My own cycling recently has been limited to gentle rides to the rehearsal room.
I’ve been pleasantly tied up working on a couple of new theatre shows. You’ll doubtless hear more about them on this blog as the time to buy tickets approaches.
In the meantime, I’ve been enjoying reading about two other people’s cycling feats and had the pleasure of meeting the writers.
Steven Herrick is one of my fellow Australian children’s authors, a very popular poet and successful writer of young adult fiction. He’s also a keen touring cyclist.
I’ve trailed in his wake a couple of times, most recently when he took me deep down into the Megalong Valley in the NSW Blue Mountains…and up again.
Last year, he rode across France beside the Loire River, then followed this up with a few climbs up notorious Tour de France monsters – Mont Ventoux and the Alp d’Huez among them.
He wrote about his adventures and self-published the book, Baguettes and Bicycles. It’s available in e-form from Amazon, and I’ll be very interested to hear from Steven how this experimental publishing venture works out for him.
I met Frank Burns through the blogosphere. I’ve been following his entertaining blog Serendipities of Life about cycling in the UK for some time, and this year he headed south, and rode New Zealand from top to bottom, clocking up thousands of kilometres and raising many thousands of dollars for the Save the Children Fund.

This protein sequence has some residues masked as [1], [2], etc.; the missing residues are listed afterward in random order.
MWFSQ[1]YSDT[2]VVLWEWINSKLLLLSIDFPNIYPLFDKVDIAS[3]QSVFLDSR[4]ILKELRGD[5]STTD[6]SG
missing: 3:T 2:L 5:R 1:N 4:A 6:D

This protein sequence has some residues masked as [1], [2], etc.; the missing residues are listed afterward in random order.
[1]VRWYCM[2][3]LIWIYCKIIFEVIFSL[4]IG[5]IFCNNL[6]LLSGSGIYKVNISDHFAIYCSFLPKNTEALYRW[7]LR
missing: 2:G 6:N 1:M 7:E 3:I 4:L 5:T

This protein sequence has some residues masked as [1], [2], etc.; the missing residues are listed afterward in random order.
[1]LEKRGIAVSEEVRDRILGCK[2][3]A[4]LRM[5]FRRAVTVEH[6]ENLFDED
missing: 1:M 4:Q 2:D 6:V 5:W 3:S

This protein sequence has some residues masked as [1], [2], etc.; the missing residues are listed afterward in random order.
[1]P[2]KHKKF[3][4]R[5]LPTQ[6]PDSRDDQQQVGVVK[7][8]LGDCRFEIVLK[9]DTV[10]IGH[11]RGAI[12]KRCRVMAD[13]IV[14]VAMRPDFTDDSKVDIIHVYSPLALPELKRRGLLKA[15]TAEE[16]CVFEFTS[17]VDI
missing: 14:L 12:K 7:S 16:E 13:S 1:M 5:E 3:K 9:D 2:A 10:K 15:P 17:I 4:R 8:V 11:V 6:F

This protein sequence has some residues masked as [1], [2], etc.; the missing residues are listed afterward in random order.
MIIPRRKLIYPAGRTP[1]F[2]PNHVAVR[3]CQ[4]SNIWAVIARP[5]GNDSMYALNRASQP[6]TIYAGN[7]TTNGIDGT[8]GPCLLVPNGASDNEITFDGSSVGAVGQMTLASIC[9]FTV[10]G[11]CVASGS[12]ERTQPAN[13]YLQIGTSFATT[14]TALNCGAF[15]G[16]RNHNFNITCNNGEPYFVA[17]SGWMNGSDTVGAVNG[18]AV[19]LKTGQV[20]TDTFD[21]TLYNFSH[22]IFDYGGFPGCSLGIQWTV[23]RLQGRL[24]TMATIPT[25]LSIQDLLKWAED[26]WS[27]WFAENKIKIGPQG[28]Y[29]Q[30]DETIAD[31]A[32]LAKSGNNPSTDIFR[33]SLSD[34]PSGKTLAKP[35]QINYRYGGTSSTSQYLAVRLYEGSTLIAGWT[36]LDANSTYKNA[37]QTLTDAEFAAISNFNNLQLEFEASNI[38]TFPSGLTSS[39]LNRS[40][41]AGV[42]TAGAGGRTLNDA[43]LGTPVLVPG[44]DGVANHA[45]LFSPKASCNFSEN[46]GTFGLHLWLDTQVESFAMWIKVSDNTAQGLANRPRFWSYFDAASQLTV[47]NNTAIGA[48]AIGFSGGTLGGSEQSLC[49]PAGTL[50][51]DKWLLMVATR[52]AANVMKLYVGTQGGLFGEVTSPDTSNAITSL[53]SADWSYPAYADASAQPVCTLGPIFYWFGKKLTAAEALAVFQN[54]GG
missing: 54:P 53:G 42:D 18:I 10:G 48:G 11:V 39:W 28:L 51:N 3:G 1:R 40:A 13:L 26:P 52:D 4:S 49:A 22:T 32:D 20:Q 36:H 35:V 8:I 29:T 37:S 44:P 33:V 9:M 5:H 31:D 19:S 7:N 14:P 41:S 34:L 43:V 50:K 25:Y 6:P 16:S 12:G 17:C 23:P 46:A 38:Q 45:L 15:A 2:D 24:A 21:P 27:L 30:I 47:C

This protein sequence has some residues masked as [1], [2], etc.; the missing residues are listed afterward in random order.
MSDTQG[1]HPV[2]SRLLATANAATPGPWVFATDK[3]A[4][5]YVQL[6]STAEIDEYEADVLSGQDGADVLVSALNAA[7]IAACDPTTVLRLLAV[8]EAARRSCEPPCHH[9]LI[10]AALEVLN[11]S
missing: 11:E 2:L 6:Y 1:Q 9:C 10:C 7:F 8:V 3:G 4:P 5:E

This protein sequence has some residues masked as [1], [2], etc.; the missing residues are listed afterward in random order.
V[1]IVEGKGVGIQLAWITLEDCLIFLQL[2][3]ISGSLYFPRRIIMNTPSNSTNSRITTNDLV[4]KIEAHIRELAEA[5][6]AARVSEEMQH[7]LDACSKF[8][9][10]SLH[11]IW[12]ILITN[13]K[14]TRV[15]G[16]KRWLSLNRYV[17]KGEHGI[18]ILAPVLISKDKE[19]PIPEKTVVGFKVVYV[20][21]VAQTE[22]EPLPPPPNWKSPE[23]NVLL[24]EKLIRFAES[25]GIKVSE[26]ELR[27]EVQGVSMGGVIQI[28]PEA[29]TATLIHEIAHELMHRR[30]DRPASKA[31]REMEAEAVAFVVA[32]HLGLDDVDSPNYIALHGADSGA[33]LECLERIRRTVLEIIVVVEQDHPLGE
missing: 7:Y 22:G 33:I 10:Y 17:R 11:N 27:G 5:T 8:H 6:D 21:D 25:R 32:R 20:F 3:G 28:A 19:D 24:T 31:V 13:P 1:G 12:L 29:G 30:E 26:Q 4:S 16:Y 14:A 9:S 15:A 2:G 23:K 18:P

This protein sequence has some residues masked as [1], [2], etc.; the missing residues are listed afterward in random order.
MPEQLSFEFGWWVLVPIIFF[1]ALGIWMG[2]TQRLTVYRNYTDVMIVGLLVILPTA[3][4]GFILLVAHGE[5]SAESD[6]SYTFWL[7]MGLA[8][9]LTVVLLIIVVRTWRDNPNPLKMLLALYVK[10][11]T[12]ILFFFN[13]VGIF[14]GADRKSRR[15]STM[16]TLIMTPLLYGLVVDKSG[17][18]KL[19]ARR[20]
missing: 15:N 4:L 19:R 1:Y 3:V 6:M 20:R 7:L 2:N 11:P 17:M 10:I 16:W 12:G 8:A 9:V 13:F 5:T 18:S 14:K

Yesterday we met up for lunch in Sydney, before he set off to ride to Melbourne. I’m most impressed!
There are serious difficulties for those planning to write about cycle touring. As a rider, you want clear skies, tailwinds, little traffic, manageable climbs and a good meal, cheap beer and a warm bed at the end of the day. As a writer you need things to go wrong. The worse the disaster, the better the story.
Sure you can exaggerate your own incompetence in navigation, hill-climbing and ordering a meal in French. You can magnify the gradients, headwinds and thunderstorms. But unless you’re captured by rebels or trapped under a rockfall, many days on the road are much the same. “I got up, I rode (X)km, I found a B&B/hotel/campsite…” doesn’t promise on the face of it to make exciting reading.
To their great credit, both Steven and Frank have managed to make ‘ordinary’ adventures a lot of fun to follow vicariously. I much admire their cycling feats, and they’ve written about them in a way that makes me feel, ‘Gee, I’d enjoy doing that.’ Perhaps one day I will. Perhaps one day soon.